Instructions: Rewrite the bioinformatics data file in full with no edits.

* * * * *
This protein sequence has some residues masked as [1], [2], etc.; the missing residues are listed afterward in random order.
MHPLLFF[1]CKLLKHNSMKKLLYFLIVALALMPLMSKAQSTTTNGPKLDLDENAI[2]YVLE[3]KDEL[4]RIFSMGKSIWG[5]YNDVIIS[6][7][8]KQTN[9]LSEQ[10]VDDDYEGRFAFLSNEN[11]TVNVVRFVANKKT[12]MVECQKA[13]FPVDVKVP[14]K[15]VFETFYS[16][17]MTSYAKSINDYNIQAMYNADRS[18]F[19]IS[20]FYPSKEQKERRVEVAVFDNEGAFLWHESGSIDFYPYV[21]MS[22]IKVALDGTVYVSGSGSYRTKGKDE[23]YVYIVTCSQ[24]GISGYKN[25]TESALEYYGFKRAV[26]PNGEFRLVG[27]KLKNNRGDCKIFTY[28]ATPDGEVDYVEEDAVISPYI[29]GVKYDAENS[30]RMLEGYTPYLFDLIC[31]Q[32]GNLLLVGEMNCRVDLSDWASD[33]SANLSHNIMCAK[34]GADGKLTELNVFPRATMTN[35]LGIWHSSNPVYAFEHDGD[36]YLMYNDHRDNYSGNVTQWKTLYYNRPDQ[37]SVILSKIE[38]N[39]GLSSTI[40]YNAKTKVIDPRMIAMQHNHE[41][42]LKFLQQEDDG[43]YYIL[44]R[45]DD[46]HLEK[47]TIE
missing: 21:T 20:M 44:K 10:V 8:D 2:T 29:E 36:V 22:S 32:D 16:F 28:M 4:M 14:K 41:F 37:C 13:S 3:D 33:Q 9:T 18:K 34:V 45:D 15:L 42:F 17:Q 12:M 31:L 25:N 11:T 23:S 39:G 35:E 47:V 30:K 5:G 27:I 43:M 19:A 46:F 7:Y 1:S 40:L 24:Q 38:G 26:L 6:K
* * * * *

This protein sequence has some residues masked as [1], [2], etc.; the missing residues are listed afterward in random order.
MHPLLFF[1]CKLLKHNSMKKLLYFLIVALALMPLMSKAQSTTTNGPKLDLDENAI[2]YVLE[3]KDEL[4]RIFSMGKSIWG[5]YNDVIIS[6][7][8]KQTN[9]LSEQ[10]VDDDYEGRFAFLSNEN[11]TVNVVRFVANKKT[12]MVECQKA[13]FPVDVKVP[14]K[15]VFETFYS[16][17]MTSYAKSINDYNIQAMYNADRS[18]F[19]IS[20]FYPSKEQKERRVEVAVFDNEGAFLWHESGSIDFYPYV[21]MS[22]IKVALDGTVYVSGSGSYRTKGKDE[23]YVYIVTCSQ[24]GISGYKN[25]TESALEYYGFKRAV[26]PNGEFRLVG[27]KLKNNRGDCKIFTY[28]ATPDGEVDYVEEDAVISPYI[29]GVKYDAENS[30]RMLEGYTPYLFDLIC[31]Q[32]GNLLLVGEMNCRVDLSDWASD[33]SANLSHNIMCAK[34]GADGKLTELNVFPRATMTN[35]LGIWHSSNPVYAFEHDGD[36]YLMYNDHRDNYSGNVTQWKTLYYNRPDQ[37]SVILSKIE[38]N[39]GLSSTI[40]YNAKTKVIDPRMIAMQHNHE[41][42]LKFLQQEDDG[43]YYIL[44]R[45]DD[46]HLEK[47]TIE
missing: 21:T 20:M 44:K 10:V 8:D 2:T 29:E 36:V 22:S 32:D 16:F 28:M 4:M 14:K 41:F 37:C 13:S 3:D 33:Q 9:T 18:K 34:V 45:D 15:L 42:F 17:Q 12:M 31:L 25:N 11:T 23:S 39:G 35:E 47:V 30:K 5:G 27:I 43:M 19:A 46:F 7:Y 1:S 40:L 24:Q 38:G 26:L 6:K